One reason why Wisconsin needed union reform: captive benefits
posted at 12:15 pm on February 26, 2011 by Ed Morrissey
The standoff in Wisconsin will stretch into its third week, and the fleebaggers in the state Senate still refuse to return to vote on the bill passed in the Assembly on Friday morning. Legislators say they will remain out of state as long as the bill is on the table, and demand that Governor Scott Walker pull it back. Walker, for his part, has refused to do so, and will have to announce layoffs during Tuesday’s budget address if the budget-repair bill remains stalled in the legislature.
Some have called for Walker to reconsider his push to remove pensions and benefits from collective bargaining with public-employee unions as a compromise, but Gary Gross recalls a Patrick McIlheran column from December that explains exactly why Wisconsin needs to push for PEU reform now. The MSJ columnist wrote about the big stake that the Wisconsin Education Association has in forcing individual school districts to negotiate benefits — because they can demand that their own WEA Trust have a monopoly on health insurance:
Districts that buy WEA Trust plans average $1,665 a month for family premiums, according to their state association, while those choosing other carriers average $1,466. The difference is greatest where taxpayers cover the whole premium.
Milton was paying $48,301 more in premiums for every month that it couldn’t switch from WEA Trust to a pair of plans from Madison-based Dean Health and Janesville-based MercyCare that it said were comparable. The district already had switched its administrative staff, said Nikolay, and while the union objected that the new plans would restrict choices, most teachers already used doctors at Dean or MercyCare clinics, Nikolay noted. “That made it less problematic for a lot of our families.”
And it saved a bundle for a district saddled with “bleak local economic conditions,” as its arbitration case put it. It is losing students and, thus, state aid. The area is losing population. The district needed to control premiums, and the arbitrator agreed.
The question is why it had to go to arbitration at all. The answer is that in Wisconsin, school districts can’t change health carriers – even if they keep benefits the same – without negotiating. And teachers unions have been very partial to keeping WEA Trust.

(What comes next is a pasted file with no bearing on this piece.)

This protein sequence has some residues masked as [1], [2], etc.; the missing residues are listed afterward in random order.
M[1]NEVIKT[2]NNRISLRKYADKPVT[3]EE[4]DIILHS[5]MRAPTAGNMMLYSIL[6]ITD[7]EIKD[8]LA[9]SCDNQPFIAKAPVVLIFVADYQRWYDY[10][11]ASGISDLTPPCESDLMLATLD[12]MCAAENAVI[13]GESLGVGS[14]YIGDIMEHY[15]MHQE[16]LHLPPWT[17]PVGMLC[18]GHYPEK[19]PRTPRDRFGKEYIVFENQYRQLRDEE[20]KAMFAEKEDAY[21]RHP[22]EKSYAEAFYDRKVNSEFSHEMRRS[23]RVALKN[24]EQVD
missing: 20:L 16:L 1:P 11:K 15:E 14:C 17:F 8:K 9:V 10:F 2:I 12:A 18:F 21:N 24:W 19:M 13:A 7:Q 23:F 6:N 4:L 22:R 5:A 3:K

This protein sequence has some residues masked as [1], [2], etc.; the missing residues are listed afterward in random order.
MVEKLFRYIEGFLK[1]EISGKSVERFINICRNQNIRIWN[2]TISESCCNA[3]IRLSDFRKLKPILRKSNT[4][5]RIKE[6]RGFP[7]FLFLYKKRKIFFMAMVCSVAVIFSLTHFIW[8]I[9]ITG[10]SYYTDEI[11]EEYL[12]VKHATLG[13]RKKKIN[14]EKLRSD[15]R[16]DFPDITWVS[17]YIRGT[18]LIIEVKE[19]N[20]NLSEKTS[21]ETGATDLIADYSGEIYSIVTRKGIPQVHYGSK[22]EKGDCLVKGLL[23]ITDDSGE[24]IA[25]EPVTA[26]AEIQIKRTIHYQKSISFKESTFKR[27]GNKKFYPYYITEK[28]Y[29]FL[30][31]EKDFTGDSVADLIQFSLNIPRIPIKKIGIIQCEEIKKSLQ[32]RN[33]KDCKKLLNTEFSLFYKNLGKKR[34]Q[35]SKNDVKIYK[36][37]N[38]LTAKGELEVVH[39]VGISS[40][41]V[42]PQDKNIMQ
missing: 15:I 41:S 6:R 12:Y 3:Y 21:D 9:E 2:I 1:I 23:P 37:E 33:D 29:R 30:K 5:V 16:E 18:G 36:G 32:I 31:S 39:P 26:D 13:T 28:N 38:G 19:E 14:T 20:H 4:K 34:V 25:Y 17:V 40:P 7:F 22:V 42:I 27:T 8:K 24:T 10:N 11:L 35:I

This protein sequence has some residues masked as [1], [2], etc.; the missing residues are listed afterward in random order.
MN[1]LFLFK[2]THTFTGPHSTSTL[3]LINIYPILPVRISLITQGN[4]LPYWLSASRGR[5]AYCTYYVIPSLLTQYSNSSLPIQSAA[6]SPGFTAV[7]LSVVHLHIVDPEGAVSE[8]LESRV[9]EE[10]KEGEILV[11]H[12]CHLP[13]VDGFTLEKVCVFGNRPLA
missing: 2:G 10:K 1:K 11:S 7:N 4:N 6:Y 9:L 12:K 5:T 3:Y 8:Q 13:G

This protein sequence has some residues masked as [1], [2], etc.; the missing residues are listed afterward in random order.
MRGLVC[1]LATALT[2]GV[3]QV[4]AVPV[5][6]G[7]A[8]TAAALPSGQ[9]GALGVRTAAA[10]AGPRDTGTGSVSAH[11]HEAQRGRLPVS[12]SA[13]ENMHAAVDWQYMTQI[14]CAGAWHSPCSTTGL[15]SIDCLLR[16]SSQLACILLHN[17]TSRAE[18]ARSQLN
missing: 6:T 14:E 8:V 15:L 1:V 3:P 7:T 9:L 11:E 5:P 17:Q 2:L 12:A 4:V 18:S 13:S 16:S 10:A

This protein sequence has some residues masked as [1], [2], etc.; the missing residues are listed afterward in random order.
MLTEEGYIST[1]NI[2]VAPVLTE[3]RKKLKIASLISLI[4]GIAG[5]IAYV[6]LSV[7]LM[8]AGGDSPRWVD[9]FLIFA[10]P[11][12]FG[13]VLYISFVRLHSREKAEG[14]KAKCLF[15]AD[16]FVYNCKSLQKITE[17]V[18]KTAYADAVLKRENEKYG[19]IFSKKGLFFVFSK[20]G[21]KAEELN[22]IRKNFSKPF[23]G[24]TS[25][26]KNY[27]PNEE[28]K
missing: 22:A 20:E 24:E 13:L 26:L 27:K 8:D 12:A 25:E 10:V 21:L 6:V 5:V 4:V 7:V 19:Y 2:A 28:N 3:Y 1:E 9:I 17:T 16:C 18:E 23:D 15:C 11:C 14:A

This may be changing. If unions won’t agree to dump WEA Trust plans, a district could always get an arbitrator to side with them. But districts were loath to use arbitration, which they could lose badly, so long as they had the old qualified economic offer law in place.
That guarantee of no arbitration in exchange for a certain compensation hike got killed, however, by Democrats last year.
When Walker says that the PEU reforms will allow counties, cities, and school districts more latitude in budget cuts, this is what he means. The protesters in Madison have avoided this particular point, perhaps because it exposes one of the real stakes in the fight. The WEA, perhaps the most powerful union in the state, makes a fortune off of selling its insurance at inflated prices to districts around the state. Milton, for instance, saved $382 per month per employee when it got an arbitrator to agree to end the WEA Trust concession. Spread that around to the thousands of teachers in Wisconsin, and taxpayers can get a pretty good idea what PEU reform might mean in reducing stressed budgets at every level of government in Wisconsin.
The Wall Street Journal noticed this yesterday as well:
Under the current collective- bargaining agreements, the school district pays the entire premium for medical and vision benefits, and over half the cost of dental coverage. These plans are extremely expensive.
This is partly because of Wisconsin’s unique arrangement under which the teachers union is the sponsor of the group health-insurance plans. Not surprisingly, benefits are generous. The district’s contributions for health insurance of active employees total 38.8% of wages. For private-sector workers nationwide, the average is 10.7%.
No doubt the WEA gets a good deal for its members, but it’s getting a better deal for itself.
Gary says this heretofore overlooked context explains why unions are bitterly opposing the changes, and why they are so important to defend:
That the union opposed the switch from WEA Trust to a more taxpayer-friendly insurance plan says everything about the teachers union’s priorities. That $1,000,000 in savings could’ve gone towards hiring more teachers to lower class sizes. It could’ve been used to get better equipment in science labs. It could’ve just been saved. It could’ve been used for a combination of those options.
This isn’t a tiny consideration. It’s gigantic in impact.
The refusal to collect union dues probably fuels the union opposition most, as it will strangle their political operation in Wisconsin. But for the WEA in particular, the loss of their near-monopoly on health insurance in the public sector will do the next-highest level of damage to union finances. Just remember that when people tell you that the cause for which they’re fighting isn’t about money, it usually is.
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